Recently I came across a passage from John Steinbeck’s Grapes of Wrath: One of the Joad-clan migrant farmer characters, upon learning that “there’s a newspaper fella near the coast, got a million acres,” replies—“If he needs a million acres to make him feel rich, seems to me he needs it ‘cause he feels awful poor inside hisself.”

I don’t think I’ve ever heard or read a more succinct description of the underlying reality of the income-inequity issue that has moved to the front page of our national dialog. As part of that dialog, I keep trying to frame a case for radical change that the status quo will actively embrace—for the simple reason that if that were to happen, the radical change itself would be more likely to occur—but also, I realize now, because the status quo “feels so awful poor inside hisself”, it will never embrace radical change unless it believes the change will make it feel richer—and, finally, because from my perspective MMT uniquely makes this paradoxical set of relationships possible.

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Corporate CEOs Demand that they be Tipped Off When a Whistleblower Reports their Crimes

By William K. Black

I’m writing on the flight returning from the XIIth International CIFA Forum in Monaco. CIFA is an NGO.  It is a confederation of independent financial advisor organizations that works with the UN in promoting the protection of investors.  This means that their clients are often very wealthy and that many of the participants are speakers are very conservative or libertarians (or an admixture).  One of the speakers, Dr. Hans Geiger, gave an impassioned denunciation of “bureaucrats” (which turned out to mean anyone who worked for the government) and the imposition of a duty on bankers to file criminal referrals when they had a “reasonable suspicion” that their clients had committed certain crimes.  The official U.S. jargon for a criminal referral is “Suspicious Activity Reports” (SARS).  Geiger was particularly distressed that the banker would not be allowed to inform his client that he was making the criminal referral (which FATF terms “Suspicious Transaction Reports” (STRs)) under the standard 21 proposed by the Financial Action Task Force in 2012.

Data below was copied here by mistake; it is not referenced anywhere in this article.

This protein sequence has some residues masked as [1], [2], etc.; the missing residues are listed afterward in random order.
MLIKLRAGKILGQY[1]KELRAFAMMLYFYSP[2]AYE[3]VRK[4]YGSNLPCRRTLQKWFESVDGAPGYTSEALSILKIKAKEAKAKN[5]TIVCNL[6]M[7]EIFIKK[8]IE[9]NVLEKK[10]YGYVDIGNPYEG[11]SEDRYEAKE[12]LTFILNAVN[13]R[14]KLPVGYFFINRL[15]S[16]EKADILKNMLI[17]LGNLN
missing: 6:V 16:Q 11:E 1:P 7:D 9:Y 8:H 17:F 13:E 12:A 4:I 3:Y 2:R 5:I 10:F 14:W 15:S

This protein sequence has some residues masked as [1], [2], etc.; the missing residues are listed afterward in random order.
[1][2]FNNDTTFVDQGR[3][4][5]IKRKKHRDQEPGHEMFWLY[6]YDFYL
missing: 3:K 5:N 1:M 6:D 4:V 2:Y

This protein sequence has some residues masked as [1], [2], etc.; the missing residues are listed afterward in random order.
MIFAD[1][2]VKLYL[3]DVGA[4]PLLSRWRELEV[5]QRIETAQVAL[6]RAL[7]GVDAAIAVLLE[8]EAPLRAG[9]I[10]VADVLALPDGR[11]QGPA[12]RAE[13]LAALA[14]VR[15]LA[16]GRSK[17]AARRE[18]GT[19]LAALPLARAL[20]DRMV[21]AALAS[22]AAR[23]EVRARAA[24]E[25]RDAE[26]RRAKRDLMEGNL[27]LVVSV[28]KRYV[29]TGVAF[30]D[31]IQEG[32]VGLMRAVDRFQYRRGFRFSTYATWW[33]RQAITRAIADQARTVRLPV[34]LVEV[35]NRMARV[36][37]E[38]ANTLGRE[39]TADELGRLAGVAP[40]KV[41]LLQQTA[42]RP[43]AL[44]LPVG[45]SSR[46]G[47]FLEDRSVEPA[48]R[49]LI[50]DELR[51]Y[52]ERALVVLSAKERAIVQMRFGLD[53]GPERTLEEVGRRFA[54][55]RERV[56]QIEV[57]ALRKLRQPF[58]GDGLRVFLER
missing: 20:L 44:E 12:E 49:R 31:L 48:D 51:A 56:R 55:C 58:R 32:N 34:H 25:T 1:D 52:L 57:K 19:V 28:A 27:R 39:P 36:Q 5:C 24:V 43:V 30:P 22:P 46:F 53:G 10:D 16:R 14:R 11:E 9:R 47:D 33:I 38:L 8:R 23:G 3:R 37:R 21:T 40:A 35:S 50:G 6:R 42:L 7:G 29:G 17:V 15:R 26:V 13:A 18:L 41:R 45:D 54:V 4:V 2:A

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Did Canada’s Middle Class Just Get More Affluent Than the US’s, or Did that Happen Long Ago?

The New York Times and Dave Leonhardt’s Upshot section made a big splash a few days ago by reporting on a study showing that the Canadian middle class had caught the US middle class in median income and likely surpassed it since. The study is based on an effort to measure median income per capita after taxes, and its results are presented as something truly significant.

However, I think the study is biased in that in median income per capita after taxes, it selected the wrong measure. What is needed is a measure of income or affluence that takes account of the value of cross-national variations in Government benefits delivered to the middle classes. Since the United States has lower taxes than most comparable nations, but delivers much less in safety net and entitlement benefits, it’s pretty clear that the measure used in the study reported on by The Times overestimates the real median income of the US middle class in comparison with the middle classes of other comparable nations and provides a misleading impression of the relative affluence of the American middle class.